A background in athletics may help propel women to corporate success, according to the results of a national poll of female business leaders. The study, conducted by the Oppenheimer Mutual Fund, found that 82 percent of the nation's top women business executives played organized sports while growing up.
The Vice President of IBM was a competitive swimmer, the Director of AT&T's consumer division a competitive skier. Speigel Catalogues Chief Executive Officer was a gymnast. The Chief of Ebay played squash and lacrosse in college, and Spherion's top executive was a basketball guard.
All are women. All have risen to the top of their professions. It was this type of empirical evidence, Oppenheimer spokesman Jeaneen Terrio says, that prompted the national study. "We decided to take a look at women business executives to determine what, if any impact sports had on their careers and their success. And overall what we found is that sports has certainly played a very important role in their lives growing up and their careers now," she says.
Ms. Terrio says most of the female executives surveyed said their athletic experience had taught them how to compete successfully, a skill that is as important in business as it is in sports. "They also indicated that they are a lot more confident based on their experience with sports," she says. "They have learned to take chances, to take risks, to develop leadership skills, to be more disciplined."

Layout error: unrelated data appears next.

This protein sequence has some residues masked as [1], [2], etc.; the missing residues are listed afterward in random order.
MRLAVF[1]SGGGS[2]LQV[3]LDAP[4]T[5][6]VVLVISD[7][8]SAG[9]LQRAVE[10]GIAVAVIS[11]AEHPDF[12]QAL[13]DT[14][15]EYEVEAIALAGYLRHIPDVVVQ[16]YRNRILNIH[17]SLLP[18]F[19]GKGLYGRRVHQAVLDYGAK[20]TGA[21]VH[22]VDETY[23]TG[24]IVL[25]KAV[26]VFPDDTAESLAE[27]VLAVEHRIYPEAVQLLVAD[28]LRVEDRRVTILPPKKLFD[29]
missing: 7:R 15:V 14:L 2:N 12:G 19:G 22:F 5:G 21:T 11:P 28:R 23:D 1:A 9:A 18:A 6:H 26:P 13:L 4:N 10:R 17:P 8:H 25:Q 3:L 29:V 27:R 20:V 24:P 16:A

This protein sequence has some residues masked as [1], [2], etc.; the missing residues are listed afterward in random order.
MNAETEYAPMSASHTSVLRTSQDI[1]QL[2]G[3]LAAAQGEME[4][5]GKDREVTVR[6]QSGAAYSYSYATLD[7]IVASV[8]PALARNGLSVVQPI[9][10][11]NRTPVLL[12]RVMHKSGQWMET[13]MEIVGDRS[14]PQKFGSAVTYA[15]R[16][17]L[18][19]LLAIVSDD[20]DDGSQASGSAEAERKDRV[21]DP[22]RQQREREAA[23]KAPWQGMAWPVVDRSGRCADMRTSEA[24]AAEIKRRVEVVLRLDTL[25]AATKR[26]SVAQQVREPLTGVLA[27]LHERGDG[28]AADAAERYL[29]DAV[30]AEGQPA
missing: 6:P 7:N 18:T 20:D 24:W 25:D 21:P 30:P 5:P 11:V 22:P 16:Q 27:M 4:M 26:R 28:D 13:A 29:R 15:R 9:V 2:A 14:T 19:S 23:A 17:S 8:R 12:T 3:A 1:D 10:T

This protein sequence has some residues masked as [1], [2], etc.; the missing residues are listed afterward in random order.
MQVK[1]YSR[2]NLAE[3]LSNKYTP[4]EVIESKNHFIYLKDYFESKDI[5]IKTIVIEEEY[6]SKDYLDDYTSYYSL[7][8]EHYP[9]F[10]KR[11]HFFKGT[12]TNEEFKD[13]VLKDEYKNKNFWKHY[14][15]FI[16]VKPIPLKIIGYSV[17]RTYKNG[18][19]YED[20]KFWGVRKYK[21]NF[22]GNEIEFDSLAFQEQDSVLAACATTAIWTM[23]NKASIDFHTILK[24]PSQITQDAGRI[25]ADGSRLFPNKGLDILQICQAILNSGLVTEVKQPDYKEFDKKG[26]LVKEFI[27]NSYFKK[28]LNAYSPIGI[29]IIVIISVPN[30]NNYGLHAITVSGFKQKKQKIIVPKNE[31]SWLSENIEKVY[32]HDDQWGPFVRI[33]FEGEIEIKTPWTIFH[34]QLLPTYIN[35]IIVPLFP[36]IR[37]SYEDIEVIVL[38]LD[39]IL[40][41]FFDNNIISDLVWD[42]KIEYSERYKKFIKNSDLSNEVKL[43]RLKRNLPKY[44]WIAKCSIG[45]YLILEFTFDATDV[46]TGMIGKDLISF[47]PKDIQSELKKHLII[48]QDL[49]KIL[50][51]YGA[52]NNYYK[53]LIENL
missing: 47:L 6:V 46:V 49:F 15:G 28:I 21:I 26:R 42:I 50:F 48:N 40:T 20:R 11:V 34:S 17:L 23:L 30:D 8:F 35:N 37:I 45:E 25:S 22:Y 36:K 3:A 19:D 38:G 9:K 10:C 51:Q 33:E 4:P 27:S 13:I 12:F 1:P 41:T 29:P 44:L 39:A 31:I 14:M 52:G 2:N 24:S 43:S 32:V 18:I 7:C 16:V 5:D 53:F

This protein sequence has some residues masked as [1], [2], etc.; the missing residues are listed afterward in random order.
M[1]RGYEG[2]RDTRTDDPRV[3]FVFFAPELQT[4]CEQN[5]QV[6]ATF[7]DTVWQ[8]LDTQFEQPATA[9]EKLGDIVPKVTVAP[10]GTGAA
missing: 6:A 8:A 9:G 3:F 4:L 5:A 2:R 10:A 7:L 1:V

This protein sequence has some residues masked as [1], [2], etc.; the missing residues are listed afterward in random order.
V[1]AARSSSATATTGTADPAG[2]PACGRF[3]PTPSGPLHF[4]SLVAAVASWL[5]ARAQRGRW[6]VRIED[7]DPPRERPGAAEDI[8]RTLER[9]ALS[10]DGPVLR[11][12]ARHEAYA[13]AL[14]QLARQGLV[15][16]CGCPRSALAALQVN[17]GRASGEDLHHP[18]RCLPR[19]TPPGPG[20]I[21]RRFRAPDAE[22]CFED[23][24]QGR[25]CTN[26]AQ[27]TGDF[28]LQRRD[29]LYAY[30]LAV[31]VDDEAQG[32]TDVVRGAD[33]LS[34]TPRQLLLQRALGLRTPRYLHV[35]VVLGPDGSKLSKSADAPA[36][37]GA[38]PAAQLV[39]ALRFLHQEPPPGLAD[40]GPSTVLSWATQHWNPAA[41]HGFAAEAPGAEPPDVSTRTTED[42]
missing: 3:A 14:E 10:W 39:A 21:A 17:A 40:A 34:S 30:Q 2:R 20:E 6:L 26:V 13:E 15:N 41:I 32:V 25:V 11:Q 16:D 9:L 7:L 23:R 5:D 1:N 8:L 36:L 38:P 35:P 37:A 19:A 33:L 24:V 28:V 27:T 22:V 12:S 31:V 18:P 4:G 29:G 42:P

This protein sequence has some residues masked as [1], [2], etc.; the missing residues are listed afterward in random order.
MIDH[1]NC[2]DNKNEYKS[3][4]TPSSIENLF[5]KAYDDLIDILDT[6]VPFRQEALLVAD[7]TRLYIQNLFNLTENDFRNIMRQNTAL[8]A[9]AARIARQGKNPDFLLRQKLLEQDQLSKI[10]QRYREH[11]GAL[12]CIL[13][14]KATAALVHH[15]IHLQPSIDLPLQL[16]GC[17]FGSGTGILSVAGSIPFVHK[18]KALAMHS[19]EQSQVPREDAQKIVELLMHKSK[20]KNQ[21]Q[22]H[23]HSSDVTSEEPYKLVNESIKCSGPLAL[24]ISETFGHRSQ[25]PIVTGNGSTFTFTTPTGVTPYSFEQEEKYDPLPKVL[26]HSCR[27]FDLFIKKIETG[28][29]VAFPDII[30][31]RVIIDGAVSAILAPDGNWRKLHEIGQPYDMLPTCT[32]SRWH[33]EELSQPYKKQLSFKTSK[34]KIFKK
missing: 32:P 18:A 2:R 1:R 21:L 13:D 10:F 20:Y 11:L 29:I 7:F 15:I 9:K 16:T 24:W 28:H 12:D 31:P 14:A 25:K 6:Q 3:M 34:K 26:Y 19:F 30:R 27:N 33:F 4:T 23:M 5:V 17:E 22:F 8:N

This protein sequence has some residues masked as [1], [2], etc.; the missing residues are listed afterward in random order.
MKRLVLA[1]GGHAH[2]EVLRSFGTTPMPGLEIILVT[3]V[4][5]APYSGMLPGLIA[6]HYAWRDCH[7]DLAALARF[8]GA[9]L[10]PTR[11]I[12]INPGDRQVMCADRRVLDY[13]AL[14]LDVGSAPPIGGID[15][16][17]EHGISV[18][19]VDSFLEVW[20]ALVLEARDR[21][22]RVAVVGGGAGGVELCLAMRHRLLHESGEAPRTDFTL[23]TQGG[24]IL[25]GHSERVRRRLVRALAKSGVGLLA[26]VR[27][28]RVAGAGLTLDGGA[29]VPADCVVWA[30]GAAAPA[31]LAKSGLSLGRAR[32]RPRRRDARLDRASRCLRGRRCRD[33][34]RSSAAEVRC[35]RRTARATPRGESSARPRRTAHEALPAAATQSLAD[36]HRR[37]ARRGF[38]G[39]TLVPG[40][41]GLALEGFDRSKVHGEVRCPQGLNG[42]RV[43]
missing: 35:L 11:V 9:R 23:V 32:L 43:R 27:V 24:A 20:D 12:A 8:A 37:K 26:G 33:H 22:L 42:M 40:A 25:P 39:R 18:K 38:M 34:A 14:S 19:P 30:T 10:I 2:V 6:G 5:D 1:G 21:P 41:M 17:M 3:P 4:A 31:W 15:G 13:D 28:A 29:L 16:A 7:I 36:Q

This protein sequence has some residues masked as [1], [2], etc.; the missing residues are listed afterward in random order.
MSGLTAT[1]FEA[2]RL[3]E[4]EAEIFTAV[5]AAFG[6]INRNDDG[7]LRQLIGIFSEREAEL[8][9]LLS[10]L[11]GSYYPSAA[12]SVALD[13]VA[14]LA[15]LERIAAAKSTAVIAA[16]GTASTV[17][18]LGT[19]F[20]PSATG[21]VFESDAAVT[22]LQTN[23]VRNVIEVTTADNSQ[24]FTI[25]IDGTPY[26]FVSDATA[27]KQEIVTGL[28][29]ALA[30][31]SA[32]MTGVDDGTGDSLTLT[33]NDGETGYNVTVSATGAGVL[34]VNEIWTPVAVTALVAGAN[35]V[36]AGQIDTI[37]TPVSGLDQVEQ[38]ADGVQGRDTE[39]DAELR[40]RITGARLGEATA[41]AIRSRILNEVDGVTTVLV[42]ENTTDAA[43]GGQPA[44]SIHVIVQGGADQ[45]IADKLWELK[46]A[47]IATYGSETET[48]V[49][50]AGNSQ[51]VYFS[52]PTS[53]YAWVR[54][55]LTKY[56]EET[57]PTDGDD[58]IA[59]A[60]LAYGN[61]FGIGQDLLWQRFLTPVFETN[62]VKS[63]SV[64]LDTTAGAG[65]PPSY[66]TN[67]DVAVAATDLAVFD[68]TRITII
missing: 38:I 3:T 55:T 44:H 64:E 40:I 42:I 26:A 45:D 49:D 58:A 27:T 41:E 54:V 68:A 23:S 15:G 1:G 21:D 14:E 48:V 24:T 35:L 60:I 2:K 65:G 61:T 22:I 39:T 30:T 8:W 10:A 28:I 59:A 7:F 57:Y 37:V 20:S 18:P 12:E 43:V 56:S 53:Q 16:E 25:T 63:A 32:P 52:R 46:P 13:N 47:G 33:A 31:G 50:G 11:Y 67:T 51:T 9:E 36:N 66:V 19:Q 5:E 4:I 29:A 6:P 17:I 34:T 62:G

Title IX of the 1972 U.S. Civil Rights Act stipulated that girls and boys must have equal educational opportunities. In sports terms that meant that school that provided athletic teams for boys had to provide athletic teams for girls as well.
Jeaneen Terrio says many of today's top female executives were beneficiaries of the equalizing effects of Title IX. "Title IX was really the turning point," she says. "Before that women did not have equal footing in sports. And given that this is the 30th anniversary [of Title IX] we felt that this was the perfect time to conduct this research."
If there is a tendency for athletes to become competitive professionals, Jeaneen Terrio says, there should be a steep increase in women in corporate executive positions in the future.
Thirty years ago only 300,000 girls in the United States played high school sports. Today, she says, there are three million.